Americas (English Edition)

Articles from Vol. 57, No. 6, November-December

A Shopping Spree at Borders Three
FOR YEARS, TWO WORLD-class attractions have lured tourists to South America's famed "Triple Frontier," the place where Argentina, Brazil, and Paraguay meet: the majestic Iguacu Falls and Binacional Itaipu, the world's largest hydroelectric dam. ...
Beijing's Buy-In
ENTERING THE SPACIOUS office of Roberto Pinto Ferreira Abdenur, Brazil's ambassador to the United States, the first thing you notice are the knickknacks--dozens of them. Typical of these is a bronze key to the City of Coral Gables, Florida, not far...
Bolivian Botanist with a Buzz: Bringing People and Plants Together, Ines Hinojosa Is Cultivating Cohesion and Leadership in Indigenous Communities with Her Revolutionary Approach to Sustainable Development
Ines Hinojosa Ossio, Bolivia's most prominent ethnobotanist, is not often found in the modest La Paz office of Tropico, the conservation organization where she is on staff, but usually out walking the country's forested research transects, along with...
Cutting to the Core of the Gang Crisis
In Latin America, some countries are experiencing a serious and alarming increase in crimes committed by youth gangs, called maras or pandillas. Recently released INTERPOL figures put the total number of gang members in Honduras, Guatemala, El Salvador,...
From Pop Crossovers to Jazz Journeys
Andrea Echeverri Andrea Echeverri (Nacional Records) Sara Valenzuela Lado Este (Nacional Records) Fernanda Porto Giramundo (Trama 978-2) Pop balladry appears to be taking on a new image, as studio wizards continue to make advances using electronic...
From the Editor
The elements of identity, of an individual or a people, involve many things--ethnicity, race, language, culture, memory. The efforts of individuals to express their identity or of groups to protect, validate, and assert theirs is one of the continuing...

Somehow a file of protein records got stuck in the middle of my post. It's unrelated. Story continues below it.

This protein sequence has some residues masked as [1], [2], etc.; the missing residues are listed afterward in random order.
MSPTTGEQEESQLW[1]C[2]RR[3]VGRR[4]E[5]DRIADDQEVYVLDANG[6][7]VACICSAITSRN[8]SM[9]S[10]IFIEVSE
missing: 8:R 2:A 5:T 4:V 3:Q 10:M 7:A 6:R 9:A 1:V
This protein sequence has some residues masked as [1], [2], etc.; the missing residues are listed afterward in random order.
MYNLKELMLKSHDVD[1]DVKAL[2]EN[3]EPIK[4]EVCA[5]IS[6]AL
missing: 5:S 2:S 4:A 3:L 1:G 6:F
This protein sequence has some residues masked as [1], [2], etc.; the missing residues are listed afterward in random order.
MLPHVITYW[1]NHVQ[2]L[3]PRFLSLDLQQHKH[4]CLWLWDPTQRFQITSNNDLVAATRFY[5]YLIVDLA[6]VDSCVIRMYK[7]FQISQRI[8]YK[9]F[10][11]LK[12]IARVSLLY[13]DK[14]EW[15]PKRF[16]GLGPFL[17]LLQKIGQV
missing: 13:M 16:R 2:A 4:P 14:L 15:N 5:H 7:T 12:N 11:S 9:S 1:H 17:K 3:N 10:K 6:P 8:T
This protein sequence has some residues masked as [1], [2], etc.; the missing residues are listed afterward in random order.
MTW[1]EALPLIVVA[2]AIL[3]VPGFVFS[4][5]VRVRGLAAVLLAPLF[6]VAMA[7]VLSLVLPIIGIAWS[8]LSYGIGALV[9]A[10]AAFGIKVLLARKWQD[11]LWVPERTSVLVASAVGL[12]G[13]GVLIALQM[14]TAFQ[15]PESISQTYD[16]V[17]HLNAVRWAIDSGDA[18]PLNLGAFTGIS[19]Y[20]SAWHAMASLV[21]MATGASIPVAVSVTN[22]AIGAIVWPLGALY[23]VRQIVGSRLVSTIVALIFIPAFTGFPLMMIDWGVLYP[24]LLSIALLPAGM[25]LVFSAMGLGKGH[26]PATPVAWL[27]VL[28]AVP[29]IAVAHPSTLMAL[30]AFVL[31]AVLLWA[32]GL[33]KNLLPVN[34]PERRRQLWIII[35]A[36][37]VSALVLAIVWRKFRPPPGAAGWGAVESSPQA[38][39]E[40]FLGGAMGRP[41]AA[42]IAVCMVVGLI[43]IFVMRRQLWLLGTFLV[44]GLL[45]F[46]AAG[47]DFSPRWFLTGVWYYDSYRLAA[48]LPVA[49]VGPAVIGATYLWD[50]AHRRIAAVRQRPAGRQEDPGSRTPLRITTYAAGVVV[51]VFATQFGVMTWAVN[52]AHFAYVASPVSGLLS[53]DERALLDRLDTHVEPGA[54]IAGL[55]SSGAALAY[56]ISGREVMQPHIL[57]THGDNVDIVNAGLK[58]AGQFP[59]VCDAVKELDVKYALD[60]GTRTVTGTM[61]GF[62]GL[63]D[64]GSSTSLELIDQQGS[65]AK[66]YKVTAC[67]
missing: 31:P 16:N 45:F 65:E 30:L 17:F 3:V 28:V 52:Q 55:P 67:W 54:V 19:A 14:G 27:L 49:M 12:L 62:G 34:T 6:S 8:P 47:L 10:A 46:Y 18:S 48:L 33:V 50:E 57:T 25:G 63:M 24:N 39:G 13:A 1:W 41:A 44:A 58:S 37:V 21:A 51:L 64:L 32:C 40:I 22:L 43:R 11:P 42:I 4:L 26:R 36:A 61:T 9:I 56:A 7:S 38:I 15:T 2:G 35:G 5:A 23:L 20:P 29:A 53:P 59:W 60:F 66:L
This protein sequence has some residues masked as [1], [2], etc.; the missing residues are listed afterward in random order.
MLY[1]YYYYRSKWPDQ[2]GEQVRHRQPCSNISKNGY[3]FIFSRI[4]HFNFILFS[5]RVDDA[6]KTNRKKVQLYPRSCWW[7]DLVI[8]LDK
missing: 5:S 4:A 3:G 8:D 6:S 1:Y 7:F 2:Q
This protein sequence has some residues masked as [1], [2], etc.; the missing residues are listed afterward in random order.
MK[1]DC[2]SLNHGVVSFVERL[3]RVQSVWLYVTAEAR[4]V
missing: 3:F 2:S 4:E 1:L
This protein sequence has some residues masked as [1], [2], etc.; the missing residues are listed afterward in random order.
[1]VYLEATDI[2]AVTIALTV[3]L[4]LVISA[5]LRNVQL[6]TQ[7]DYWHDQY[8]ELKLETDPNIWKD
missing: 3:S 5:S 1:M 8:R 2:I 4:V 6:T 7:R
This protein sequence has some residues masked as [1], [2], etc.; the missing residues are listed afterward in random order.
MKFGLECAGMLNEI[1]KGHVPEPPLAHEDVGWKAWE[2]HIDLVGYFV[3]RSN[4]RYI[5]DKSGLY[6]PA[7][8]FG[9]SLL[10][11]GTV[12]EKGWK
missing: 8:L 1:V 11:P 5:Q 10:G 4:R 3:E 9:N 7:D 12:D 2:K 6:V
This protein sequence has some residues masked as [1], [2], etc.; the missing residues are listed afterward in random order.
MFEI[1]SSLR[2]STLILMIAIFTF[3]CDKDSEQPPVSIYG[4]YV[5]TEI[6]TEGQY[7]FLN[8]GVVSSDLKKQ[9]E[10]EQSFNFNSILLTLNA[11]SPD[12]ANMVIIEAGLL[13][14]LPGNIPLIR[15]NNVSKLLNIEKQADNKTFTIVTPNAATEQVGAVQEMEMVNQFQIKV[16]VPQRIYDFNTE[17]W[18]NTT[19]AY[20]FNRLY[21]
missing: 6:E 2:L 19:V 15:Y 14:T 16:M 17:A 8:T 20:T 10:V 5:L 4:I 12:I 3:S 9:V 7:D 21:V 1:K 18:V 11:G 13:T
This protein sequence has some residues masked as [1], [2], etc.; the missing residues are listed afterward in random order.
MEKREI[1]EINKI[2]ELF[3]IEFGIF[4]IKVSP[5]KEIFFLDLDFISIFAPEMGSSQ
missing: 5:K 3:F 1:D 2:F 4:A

Good Times in the Old Town
IT'S A BALMY SATURDAY evening on pint-size Plazuela Machado in the heart of Mazatlan's historic district. The adjacent sidewalks and streets are filled with brightly adorned cafe tables where scores of locals and tourists have come to dine. Steps away...
Mapping the Gran Sabana
When he was a young man back in the 1950s, Jesus Velasquez built his daub-and-wattle home on the banks of the dark and muddy Apanwao River, deep in the Grail Sabana. Velasquez chose his pata, his land, well. There were forests nearby with deep, black...
Path to the Summit
The hemisphere's ministers of labor, agriculture, and education have met in recent weeks to develop policies designed to carry out common goals. Such meetings have helped lay the groundwork for the Fourth Summit of the Americas, which will take place...
Proud Palestinians of Chile
AN OLD PROVERB IN CHILE goes that every small village in the country is sure to have three-things--a priest, a policeman, and a Palestinian. Surprisingly, this South American nation, the most distant point on earth from the Middle East, has become...
Roberto Aizenberg: Argentina's Visual Alchemist: This Master Surrealist Painted Provocative Works That Often Reflected His Personal Struggle and Despair While Conveying a Flesh, Innocent Vision
Solitary, geometric towers stand umber hued against an airy two-toned landscape, humorous headless figures, oddly costumed, are erect, even formal, against the nothingness. Light and space seem only to serve an overwhelming sense of solitude, of exile....
The Allure of Atwood's Toronto: Long a Destination for Writers and Literary Fans, This Eclectic City Has Provided the Setting for Many Popular Novels by Canada's Leading Author
"Literature is not only a mirror; it is also a map, a geography of the mind," wrote Margaret Atwood some three decades ago. If one were to map this novelist's territory, the physical borders would follow pretty closely those of a certain northern city...
Turning the Page on Mexican Women: Born to a Jewish Immigrant Family, Rosa Nissan Transcended Cultural and Personal Obstacles to Question the Traditional Role of Females in Works Celebrating Their Identity
When the Mexican film Novia que te vea [Like a Bride] made the rounds at Latino film festivals in the U.S. in the 1990s, some spectators were surprised. "I grew up in Mexico and I didn't know there were Mexican Jews," was an often-heard reaction. Obviously,...
Weighing the Costs of Disaster
IN RESPONSE TO THE widespread devastation and loss of life wrought on the U.S. Gulf Coast by Hurricane Katrina, Secretary General Jose Miguel Insulza expressed the condolences of the OAS community "as it joins the government and people of the United...
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